I really didn’t know what to expect before my girlfriend and I went to Budapest two weeks ago. Just the name Budapest sounded very exotic to meand I really didn’t know what the food, culture or people would be like. That’s actually one of my favorite things about traveling: That you don’t have a clue (or you may have some preconceived false notions) about a place until you actually go there and see for yourself.
It was the last stop in our trip that included Prague and Vienna. Although I really liked a lot of aspects of Prague and Vienna (and I’ll definitely write about them soon), Budapest was my favorite ‘overall’ city. Our first day in Budapest, we joined a walking tour to orient ourselves to the city. I had never really done any walking tours prior to this trip but now I’m a big fan of them. In a couple hours we got a good run through of the general history of the city and its people, and some good recommendations from the guides who ran the tours about which sites were worth seeing as well as good bars and restaurants to go to.
I really loved the vibe in Budapest. The city has this kind of artsy, comfortable, falling-apart feel to it. It’s in an in between state where the city is not nearly as expensive, fancy or developed as western Europe. A lot of the buildings have a similar style to the ones in Vienna because the Hapsburgs were responsible for much of the construction in the city, although, they’re a lot more grungy than anything we saw in Vienna. There are these bars called ruin bars that are in old run-down buildings and they’re really cool. One we went to called Szimpleis decorated with all these random nick nacks like x-mas lights, records, random toys and they encourage you to tag on the walls so everywhere there’s art from previous patrons.
By the time we hit Budapest we were pretty worn out on museums from Prague and Vienna (not to mention Paris, where I live and where there’s a gozillion of them), so in Budapest we only went to the Terror Museum. It was all about the Soviet occupation and the terror it brought down on the people of Budapest. The building itself was used by soviet officials as a base and in the basement they had the preserved interrogation and holding cells where enemies of the state were tortured. Some of the videos of Hungarians telling their stories about their experiences during that period were pretty gruesome. I thought the museum was one of the most visually striking and artistic I’ve ever seen, however it did leave us wanting for a bit more chronological organization. We found it a bit confusing sometimes what the order of the information that was presented was supposed to be in. Also, instead of having the info written on the walls like most museums, each room had a paper handout about that particular room. By the end we had a big stack of them and I felt a little bad for the amount of paper that must get wasted.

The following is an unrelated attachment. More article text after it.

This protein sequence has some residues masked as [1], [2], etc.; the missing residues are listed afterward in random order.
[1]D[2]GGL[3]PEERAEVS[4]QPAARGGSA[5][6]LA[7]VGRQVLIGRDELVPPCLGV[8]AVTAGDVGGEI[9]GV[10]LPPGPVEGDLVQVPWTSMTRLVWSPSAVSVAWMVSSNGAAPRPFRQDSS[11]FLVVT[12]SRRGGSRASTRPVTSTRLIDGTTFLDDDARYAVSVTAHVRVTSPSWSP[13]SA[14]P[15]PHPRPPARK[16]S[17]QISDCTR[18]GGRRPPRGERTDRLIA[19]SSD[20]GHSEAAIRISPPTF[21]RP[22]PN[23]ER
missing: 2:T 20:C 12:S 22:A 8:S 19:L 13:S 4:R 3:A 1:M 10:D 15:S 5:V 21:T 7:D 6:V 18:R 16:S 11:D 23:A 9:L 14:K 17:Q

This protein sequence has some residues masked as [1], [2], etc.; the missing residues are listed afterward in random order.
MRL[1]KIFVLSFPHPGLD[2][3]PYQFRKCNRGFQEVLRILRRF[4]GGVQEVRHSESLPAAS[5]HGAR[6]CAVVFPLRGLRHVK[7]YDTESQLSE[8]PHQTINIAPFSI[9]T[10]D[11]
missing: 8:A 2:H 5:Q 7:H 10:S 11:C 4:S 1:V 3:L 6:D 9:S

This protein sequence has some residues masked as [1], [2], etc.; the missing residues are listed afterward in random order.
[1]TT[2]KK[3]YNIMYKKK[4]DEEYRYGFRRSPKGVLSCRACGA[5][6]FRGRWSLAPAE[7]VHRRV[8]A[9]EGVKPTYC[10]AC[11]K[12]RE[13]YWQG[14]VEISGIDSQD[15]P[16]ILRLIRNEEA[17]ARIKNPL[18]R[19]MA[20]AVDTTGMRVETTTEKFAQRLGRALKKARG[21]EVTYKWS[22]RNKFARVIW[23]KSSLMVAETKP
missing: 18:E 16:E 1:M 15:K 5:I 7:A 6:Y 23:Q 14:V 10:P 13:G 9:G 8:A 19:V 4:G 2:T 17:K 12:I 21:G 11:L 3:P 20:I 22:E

A few days later we also took the Communist walking tour, which was a nice complement to the Terror Museum because we already had the background info. It was really interesting to learn that because Hungary is located in a very central location in central Europe, they have been occupied by several neighboring groups throughout their history such as the Mongols, the Austrian and Ottoman empires, the Nazi party and most recently the Soviet Union.
One of our last days there we went to the one of the two major bath houses there. It was a huge complex with about 15 pools of various temperatures from ice cold to really hot (probably about 105 degrees). The water was from a natural source and was supposed to have minerals and healing properties to it. People recommended jumping from hot pool to cold to hot for healing effects but we mostly stuck to the warm or hot pools and only once ventured into an extremely cold icicle pool. We also tried to go into the steam room which was so hot I thought I was in hell. Literally it was so hot in there that it hurt to breath in the air. I could feel it burning my nostrils and air passages singing my nose hair and I had to cover my nose and mouth to breathe a little easier. We toughed it out for about 5 minutes then got the hell out of there. In any case the bath house was a really nice and relaxing way to spend a day in Budapest. We were there for about 8 hours.
I think we both agreed that Budapest was an amazing city. I would definitely recommend going there and although there are dozens of other cities I want to see in the next few years I’m sure that someday I’ll be visiting Budapest again. Here are a few more photos from the trip…